Dimensions : H. 15 x W. 21.6 inches (With frame: H. 24.4 x W. 31.1 inches)
Paul-Désiré Trouillebert was born in 1829 in Paris.
He is one of the biggest French open-air landscape painters of the 19th century. Landscape paintings represent more than half of all of his artwork. He also painted portraits, nudes, still life, and genre scenes.
Even though Trouillebert is not part of the école de Barbizon and he paints independently, he can be associated with it because of his predilection for landscapes as well as having his style influenced by Corot. Corot was the founder of the école de Barbizon.
Starting in 1855, after the death of his father, Trouillebert decides to completely devote himself to his passion of painting.
He is trained by the reputed portraitist Ernest Hébert (1817-1908), as well as in the studio of Charles-François Jalabert (1819-1901).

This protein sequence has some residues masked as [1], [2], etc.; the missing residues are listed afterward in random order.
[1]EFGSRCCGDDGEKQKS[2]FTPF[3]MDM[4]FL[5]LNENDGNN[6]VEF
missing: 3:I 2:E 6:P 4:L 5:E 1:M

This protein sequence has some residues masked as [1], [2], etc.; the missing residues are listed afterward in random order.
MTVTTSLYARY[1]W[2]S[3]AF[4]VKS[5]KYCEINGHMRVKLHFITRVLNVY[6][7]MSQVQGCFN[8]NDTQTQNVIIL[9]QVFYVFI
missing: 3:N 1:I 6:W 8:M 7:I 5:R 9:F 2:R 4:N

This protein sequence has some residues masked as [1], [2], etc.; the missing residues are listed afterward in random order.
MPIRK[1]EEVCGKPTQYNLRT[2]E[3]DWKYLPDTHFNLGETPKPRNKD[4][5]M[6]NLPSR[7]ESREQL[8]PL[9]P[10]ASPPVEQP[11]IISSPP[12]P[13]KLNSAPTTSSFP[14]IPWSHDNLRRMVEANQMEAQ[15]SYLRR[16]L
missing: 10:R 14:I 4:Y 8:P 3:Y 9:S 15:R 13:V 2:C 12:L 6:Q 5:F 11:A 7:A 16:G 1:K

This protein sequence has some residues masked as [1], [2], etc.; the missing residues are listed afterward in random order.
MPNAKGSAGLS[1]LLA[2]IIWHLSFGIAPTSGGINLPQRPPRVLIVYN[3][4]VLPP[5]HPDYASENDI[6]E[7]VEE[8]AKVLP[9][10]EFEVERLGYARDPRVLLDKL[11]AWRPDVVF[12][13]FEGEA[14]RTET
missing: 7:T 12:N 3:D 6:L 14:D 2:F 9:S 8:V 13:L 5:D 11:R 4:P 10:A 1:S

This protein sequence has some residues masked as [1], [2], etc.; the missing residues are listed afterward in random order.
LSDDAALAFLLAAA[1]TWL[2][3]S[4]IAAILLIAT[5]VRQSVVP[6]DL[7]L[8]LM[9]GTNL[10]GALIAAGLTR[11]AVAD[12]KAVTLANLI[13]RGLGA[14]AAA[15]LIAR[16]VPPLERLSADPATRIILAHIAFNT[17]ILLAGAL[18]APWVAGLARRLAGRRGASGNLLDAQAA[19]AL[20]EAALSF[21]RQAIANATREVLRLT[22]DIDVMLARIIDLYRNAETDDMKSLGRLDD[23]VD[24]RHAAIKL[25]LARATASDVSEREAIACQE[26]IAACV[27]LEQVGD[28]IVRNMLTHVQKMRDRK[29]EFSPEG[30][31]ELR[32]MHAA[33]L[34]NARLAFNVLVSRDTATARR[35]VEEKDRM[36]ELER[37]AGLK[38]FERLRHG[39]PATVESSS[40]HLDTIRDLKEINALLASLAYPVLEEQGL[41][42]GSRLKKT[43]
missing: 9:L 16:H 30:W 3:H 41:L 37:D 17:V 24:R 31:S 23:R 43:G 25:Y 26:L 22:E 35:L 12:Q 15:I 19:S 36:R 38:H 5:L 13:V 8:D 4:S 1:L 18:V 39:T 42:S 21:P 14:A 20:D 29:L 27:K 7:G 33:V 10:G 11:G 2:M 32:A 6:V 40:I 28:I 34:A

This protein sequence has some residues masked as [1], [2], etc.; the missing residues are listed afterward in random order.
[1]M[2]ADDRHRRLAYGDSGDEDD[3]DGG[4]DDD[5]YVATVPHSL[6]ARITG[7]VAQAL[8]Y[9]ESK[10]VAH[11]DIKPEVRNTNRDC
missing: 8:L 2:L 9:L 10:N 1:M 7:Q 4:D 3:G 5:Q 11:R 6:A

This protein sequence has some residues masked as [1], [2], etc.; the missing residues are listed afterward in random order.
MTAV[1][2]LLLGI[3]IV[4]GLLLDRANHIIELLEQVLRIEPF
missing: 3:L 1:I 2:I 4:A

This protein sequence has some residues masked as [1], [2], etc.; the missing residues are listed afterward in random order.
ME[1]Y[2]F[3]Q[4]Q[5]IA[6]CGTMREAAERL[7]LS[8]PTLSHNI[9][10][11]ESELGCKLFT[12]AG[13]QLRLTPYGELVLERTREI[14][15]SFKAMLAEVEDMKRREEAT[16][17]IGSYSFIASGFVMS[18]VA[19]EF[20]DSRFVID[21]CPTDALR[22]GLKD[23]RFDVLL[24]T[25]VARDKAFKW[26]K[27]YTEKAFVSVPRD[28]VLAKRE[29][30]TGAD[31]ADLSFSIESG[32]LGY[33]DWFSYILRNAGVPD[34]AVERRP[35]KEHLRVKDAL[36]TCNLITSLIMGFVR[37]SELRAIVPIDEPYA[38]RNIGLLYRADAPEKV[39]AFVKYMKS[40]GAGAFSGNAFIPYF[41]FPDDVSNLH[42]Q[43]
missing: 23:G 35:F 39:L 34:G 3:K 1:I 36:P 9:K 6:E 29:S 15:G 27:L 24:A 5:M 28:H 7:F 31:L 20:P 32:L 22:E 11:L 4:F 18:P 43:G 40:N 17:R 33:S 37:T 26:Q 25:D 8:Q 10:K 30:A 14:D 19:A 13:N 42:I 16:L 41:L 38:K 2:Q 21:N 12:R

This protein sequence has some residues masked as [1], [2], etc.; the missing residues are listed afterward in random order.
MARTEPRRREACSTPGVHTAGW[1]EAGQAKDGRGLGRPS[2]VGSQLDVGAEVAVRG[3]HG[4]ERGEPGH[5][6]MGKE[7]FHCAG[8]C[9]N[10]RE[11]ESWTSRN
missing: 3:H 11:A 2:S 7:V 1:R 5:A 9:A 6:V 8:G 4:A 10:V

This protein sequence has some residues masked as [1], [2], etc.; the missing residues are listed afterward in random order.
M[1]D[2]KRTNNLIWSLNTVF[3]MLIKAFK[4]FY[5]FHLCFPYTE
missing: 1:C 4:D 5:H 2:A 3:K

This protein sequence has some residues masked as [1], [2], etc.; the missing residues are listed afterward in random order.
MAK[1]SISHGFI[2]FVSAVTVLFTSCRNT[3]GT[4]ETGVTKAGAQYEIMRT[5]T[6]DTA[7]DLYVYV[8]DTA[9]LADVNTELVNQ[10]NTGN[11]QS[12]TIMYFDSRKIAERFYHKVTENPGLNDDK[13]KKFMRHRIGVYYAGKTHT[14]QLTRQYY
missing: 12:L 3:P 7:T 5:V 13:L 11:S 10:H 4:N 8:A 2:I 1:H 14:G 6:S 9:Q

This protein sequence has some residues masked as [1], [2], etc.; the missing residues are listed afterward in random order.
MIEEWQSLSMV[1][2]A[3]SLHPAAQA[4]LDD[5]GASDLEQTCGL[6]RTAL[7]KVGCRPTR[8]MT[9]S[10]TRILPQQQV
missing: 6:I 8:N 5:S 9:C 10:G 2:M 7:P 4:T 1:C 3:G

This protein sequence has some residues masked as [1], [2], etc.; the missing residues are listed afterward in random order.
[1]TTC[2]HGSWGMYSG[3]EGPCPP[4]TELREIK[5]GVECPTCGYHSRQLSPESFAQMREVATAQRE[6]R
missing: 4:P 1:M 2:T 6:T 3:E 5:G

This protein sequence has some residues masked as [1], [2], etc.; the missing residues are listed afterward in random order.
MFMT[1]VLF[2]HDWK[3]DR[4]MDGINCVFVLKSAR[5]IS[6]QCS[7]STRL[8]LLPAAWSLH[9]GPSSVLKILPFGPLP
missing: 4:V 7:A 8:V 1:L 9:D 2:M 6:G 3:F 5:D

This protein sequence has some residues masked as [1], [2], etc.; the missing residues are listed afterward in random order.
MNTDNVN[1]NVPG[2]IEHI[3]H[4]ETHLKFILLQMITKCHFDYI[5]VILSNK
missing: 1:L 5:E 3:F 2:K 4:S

It is primarily because of Trouillebert's portraits and nudes that he gets noticed. His portrait, Mademoiselle A., permits him to be accepted to the Salon des Artistes Français in 1865, where he will exhibit until 1884.
Trouillebert traveled a lot throughout France including Sarthe, Limousin, Loire, the banks of the Seine, and especially Brittany. Trouillebert also had a deep passion for fishing, which explains how he lays out his subjects and certain elements in his paintings. He also had a remarkable way of being able to transcribe on a canvas the lighting and effects of a landscape during different times of the day.
Trouillebert joins the traditional open-air painter's movement and says this to a journalist from the magazine L'Echo of Paris in 1890, "I only work with nature, and I condone the act of copying artwork in a studio."
Paris, Musée d'Orsay
Paris, Petit Palais
New York, The Metropolitan Museum of Art
Baltimore, Walters Art Museum
Cleveland, Museum of Art
Saint Petersburg, Hermitage Museum
Valparaiso, Fine Arts Museum
« Paul Désiré Trouillebert (1829-1900) » par Claude Marumo, Thomas Maier et Bend Müllerschon.